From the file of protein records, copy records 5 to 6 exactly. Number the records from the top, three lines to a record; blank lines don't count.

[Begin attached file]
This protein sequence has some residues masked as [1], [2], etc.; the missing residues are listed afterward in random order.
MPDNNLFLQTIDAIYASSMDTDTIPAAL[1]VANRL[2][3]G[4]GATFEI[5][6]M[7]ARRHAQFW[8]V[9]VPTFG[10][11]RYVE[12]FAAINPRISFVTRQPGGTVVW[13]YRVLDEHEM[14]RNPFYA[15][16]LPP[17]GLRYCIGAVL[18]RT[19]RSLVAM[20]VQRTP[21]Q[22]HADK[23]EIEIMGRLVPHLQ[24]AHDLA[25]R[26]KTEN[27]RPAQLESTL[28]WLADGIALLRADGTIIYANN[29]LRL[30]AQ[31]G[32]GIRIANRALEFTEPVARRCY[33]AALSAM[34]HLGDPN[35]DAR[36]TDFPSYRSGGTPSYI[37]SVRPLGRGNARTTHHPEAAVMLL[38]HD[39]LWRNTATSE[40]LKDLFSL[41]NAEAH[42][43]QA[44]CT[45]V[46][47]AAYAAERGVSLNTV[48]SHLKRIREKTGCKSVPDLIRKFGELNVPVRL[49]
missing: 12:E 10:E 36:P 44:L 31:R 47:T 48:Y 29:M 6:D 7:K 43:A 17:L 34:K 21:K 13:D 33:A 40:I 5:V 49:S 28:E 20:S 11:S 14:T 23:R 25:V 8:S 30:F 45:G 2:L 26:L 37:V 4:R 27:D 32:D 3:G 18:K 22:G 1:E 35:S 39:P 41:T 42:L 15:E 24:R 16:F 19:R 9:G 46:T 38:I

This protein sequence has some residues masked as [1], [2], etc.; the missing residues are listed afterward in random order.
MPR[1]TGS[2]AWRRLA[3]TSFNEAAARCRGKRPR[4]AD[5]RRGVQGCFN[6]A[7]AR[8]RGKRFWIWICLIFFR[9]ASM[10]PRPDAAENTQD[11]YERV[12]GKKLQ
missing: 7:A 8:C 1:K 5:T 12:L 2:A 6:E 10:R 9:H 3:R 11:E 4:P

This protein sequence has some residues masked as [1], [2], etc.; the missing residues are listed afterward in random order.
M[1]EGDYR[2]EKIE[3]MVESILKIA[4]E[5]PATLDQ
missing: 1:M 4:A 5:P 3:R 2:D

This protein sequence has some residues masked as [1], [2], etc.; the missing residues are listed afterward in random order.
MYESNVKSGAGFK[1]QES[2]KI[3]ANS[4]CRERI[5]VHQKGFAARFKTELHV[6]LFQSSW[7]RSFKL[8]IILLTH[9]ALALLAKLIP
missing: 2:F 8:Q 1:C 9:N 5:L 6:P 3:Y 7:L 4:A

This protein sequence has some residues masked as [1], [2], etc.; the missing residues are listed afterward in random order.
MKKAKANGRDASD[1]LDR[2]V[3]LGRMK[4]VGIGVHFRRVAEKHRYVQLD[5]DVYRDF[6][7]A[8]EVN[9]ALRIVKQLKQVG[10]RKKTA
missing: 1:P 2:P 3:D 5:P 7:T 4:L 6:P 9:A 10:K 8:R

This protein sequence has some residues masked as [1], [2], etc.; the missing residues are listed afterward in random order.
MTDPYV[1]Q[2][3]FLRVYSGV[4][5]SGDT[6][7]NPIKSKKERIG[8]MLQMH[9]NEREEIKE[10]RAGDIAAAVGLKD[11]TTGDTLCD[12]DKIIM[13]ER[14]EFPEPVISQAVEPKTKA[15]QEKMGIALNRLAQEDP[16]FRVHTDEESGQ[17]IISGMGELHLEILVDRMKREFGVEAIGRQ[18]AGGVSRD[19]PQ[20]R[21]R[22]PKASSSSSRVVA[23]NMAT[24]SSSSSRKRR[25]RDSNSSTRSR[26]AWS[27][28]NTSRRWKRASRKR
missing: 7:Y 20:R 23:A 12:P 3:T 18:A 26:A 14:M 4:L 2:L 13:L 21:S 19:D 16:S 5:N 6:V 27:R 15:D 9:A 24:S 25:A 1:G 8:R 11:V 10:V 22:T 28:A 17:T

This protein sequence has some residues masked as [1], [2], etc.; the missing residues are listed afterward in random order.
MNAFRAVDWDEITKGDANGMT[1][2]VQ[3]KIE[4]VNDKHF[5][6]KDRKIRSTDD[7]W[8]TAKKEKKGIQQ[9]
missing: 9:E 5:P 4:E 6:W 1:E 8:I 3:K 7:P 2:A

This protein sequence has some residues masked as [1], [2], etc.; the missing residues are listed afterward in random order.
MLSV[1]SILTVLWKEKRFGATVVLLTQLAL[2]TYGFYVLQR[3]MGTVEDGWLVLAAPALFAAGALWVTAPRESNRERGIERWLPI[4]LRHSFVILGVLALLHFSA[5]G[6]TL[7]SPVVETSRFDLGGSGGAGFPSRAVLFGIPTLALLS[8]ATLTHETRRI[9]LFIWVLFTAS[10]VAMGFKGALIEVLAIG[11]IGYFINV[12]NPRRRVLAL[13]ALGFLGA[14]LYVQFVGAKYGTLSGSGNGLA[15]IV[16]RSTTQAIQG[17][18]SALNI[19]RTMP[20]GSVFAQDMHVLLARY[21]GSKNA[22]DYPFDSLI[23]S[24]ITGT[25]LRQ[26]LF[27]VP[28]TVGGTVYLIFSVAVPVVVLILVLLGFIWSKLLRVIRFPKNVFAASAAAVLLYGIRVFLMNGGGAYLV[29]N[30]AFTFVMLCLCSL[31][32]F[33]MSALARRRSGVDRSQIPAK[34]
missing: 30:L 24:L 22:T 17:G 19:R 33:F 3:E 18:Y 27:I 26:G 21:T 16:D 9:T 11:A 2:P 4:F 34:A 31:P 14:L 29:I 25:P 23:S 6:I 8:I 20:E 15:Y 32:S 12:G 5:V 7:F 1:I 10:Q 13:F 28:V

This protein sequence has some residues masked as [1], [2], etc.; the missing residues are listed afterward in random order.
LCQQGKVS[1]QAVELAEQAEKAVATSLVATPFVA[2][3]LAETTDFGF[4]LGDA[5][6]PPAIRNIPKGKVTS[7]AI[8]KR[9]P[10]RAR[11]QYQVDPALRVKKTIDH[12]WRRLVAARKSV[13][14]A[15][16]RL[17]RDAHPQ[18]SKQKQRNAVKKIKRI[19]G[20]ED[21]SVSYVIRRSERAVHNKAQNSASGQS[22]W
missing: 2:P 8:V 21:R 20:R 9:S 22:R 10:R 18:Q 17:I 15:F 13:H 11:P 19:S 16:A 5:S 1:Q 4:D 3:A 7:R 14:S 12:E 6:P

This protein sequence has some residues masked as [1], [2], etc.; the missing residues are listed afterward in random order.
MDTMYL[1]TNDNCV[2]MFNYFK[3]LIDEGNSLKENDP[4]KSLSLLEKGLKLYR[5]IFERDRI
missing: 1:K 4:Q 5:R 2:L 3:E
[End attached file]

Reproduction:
This protein sequence has some residues masked as [1], [2], etc.; the missing residues are listed afterward in random order.
MKKAKANGRDASD[1]LDR[2]V[3]LGRMK[4]VGIGVHFRRVAEKHRYVQLD[5]DVYRDF[6][7]A[8]EVN[9]ALRIVKQLKQVG[10]RKKTA
missing: 1:P 2:P 3:D 5:P 7:T 4:L 6:P 9:A 10:K 8:R

This protein sequence has some residues masked as [1], [2], etc.; the missing residues are listed afterward in random order.
MTDPYV[1]Q[2][3]FLRVYSGV[4][5]SGDT[6][7]NPIKSKKERIG[8]MLQMH[9]NEREEIKE[10]RAGDIAAAVGLKD[11]TTGDTLCD[12]DKIIM[13]ER[14]EFPEPVISQAVEPKTKA[15]QEKMGIALNRLAQEDP[16]FRVHTDEESGQ[17]IISGMGELHLEILVDRMKREFGVEAIGRQ[18]AGGVSRD[19]PQ[20]R[21]R[22]PKASSSSSRVVA[23]NMAT[24]SSSSSRKRR[25]RDSNSSTRSR[26]AWS[27][28]NTSRRWKRASRKR
missing: 7:Y 20:R 23:A 12:P 3:T 18:A 26:A 14:M 4:L 2:L 13:L 21:S 19:D 16:S 5:N 6:V 27:R 15:D 9:A 24:S 25:A 1:G 8:R 11:V 10:V 22:T 28:A 17:T